# Mathematics behind word puzzle

So I was presented with this puzzler:

The answer to the puzzle is a 6 letter word with 6 different letters. Each of these 12 words have one - and only one - letter of the mystery word in the correct position (i.e. 1st, 2nd, 3rd, etc.)

MYRIAD
FUMBLE
CATKIN
RECKON
TOWARD
OUTAGE
SWAYED
BOUNTY
TONGUE
STOLEN
UNREST


I couldn't find a very efficient algorithm for solving it - more on this later - so I decided to put my programming skills to use and just generate all possible solutions via brute force.

Imagine my surprise when there was only a single 6 letter combination that met the criteria, and it was the answer to the puzzle!

I don't want to give away the answer in case you want to solve it yourself, but as I'm not interested in the answer so much as the method of devising the problem and its solution, I have a mild spoiler: each letter of the answer appears exactly twice in its correct position.

TURKEY

So my questions are basically:

1. Is having 2 words per letter-position a function of building a unique solution to such a puzzle?
2. What's the algorithm for doing this without a computer? One attempt I worked at noted that the words RECKON, OUTAGE, BOUNTY, UNREST, and SWAYEDdon't share any letter-positions so they contain 5 of the letters, but I couldn't finish the thought.

I think I'm missing something obvious about the puzzle's design and intended solving process. I usually crank through puzzle books in an hour or two, but this one just felt impossible!

• How do you add spoiler text? Commented Jan 3, 2016 at 3:30
• See here Commented Jan 3, 2016 at 3:51

My process:

My first thought was, "Let's look at the common/repeated letters." So I took all the letters from each place and found all the repeated ones, giving this:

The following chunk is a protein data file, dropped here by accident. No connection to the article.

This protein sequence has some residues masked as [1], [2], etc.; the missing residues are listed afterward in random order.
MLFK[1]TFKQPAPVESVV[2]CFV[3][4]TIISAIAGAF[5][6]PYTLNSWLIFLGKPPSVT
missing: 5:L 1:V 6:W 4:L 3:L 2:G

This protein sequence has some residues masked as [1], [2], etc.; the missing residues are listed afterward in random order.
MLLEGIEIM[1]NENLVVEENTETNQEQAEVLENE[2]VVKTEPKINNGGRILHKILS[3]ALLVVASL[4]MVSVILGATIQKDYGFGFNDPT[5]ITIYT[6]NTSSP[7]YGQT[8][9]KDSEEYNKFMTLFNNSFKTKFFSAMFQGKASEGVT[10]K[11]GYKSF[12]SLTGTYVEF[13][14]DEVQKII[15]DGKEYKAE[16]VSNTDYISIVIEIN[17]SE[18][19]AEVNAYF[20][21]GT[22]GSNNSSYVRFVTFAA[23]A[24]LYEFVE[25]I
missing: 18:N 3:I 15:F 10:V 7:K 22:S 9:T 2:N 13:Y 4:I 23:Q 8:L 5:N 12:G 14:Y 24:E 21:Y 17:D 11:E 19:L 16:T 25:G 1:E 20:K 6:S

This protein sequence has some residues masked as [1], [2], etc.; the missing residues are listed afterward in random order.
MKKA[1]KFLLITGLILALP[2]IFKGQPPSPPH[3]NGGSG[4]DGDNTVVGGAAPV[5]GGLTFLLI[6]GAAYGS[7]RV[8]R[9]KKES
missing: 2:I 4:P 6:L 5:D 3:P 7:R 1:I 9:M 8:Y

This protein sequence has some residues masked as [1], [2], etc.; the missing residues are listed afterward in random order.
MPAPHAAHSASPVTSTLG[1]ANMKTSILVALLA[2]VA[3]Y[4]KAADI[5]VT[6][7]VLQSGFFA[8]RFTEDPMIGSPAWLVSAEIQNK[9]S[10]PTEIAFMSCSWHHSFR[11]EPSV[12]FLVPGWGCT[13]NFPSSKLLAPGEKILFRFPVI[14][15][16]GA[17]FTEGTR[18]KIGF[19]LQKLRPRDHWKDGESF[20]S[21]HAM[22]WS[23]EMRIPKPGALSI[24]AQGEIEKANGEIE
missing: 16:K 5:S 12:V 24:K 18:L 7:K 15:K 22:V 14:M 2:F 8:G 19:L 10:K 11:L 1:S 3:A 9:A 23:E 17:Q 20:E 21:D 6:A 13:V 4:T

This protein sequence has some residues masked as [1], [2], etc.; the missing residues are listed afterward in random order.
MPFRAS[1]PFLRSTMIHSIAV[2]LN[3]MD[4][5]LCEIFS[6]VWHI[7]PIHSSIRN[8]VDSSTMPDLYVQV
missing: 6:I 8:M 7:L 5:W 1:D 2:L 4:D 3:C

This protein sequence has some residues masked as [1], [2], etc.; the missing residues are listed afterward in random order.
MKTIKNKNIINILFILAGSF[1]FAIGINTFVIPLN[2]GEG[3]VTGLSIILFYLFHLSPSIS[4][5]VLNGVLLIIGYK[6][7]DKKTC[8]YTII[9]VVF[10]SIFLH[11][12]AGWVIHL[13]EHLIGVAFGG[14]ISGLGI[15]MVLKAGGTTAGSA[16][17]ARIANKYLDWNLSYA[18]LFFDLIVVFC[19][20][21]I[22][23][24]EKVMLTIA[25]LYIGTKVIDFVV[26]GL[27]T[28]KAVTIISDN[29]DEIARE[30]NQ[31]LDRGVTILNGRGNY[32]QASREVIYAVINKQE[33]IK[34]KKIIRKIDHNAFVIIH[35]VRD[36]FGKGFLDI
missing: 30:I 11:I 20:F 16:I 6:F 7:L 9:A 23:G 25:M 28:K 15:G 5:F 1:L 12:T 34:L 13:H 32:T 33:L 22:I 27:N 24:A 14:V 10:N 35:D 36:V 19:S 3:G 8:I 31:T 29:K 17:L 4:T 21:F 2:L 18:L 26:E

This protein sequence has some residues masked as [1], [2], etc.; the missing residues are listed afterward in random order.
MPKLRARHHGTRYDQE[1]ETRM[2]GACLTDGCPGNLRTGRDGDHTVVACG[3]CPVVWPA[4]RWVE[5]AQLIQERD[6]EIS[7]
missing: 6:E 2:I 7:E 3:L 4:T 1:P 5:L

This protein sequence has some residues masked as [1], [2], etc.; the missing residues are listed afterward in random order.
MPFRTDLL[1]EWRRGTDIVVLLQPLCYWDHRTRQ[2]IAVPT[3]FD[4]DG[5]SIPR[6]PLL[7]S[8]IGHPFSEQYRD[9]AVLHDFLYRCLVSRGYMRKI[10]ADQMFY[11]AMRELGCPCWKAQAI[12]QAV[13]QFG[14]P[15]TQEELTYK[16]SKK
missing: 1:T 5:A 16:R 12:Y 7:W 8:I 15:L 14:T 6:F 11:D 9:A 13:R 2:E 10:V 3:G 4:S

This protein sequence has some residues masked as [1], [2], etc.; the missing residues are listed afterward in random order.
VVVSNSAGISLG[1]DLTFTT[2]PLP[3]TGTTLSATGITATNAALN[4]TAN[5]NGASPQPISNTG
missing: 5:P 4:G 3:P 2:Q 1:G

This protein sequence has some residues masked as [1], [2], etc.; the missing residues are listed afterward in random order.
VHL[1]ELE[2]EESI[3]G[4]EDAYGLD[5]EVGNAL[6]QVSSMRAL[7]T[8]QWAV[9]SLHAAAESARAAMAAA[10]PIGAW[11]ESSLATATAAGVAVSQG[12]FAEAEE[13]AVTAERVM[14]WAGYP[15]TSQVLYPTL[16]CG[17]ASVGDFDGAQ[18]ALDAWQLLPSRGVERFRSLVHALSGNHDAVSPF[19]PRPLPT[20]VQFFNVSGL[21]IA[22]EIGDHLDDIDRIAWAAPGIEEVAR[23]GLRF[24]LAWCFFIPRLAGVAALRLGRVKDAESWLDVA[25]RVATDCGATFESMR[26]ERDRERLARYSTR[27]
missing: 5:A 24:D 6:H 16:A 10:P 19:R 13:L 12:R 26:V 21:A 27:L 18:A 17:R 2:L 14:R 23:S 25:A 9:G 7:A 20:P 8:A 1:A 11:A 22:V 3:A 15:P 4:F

MFCRTOSSBTSU: TTSSS
YUAEOUTWOOTN: TTUUOOO
RMTCWTEAUNOR: TTRR
IBKKAAAYNGLE: KKAAA
ALIORGDETUES: EE
DENNDEYDYENT: NNNEEEDDDYY
Just looking down the rows at that, TURKEY kinda jumps out. But that didn't have to be true- it could have been that some of the letters were triples and some were singles, and wouldn't be revealed by looking at the multiples. If that were the case, I would have done a crossword-type deal. Taking S as a given, eliminate all of the multiples that show up in the same word as one starting with S, and then figure out what combos sum the remaining multiples to 12 (because there are 12 letters from TURKEY in the list). That process would give us this: SO(T/R)K-T. (The T at the end is a freebie, because that's the only letter that appears only once as a terminal.) No matches, though, unless SORKAT is a word now.
Doing the same with T gives us T(U/-)(T/R/-)(K/-)(E/-)(N/Y), which means our word is either TURKEY or TUTKEY, or TURKEN with one of the four intervening letters swapped. And if none of those had worked, I would have assumed the first letter was neither S nor T and then continued in the same way.

• This is ultimately the algorithm I picked up on (that the sum of the matches has to be 12, and the largest multiple was 3 so it had to include at least 3 multiples ) - they clearly wanted you to just look for multiples, but the problem seemed much more expansive when I first took a look at it. Commented Jan 3, 2016 at 5:42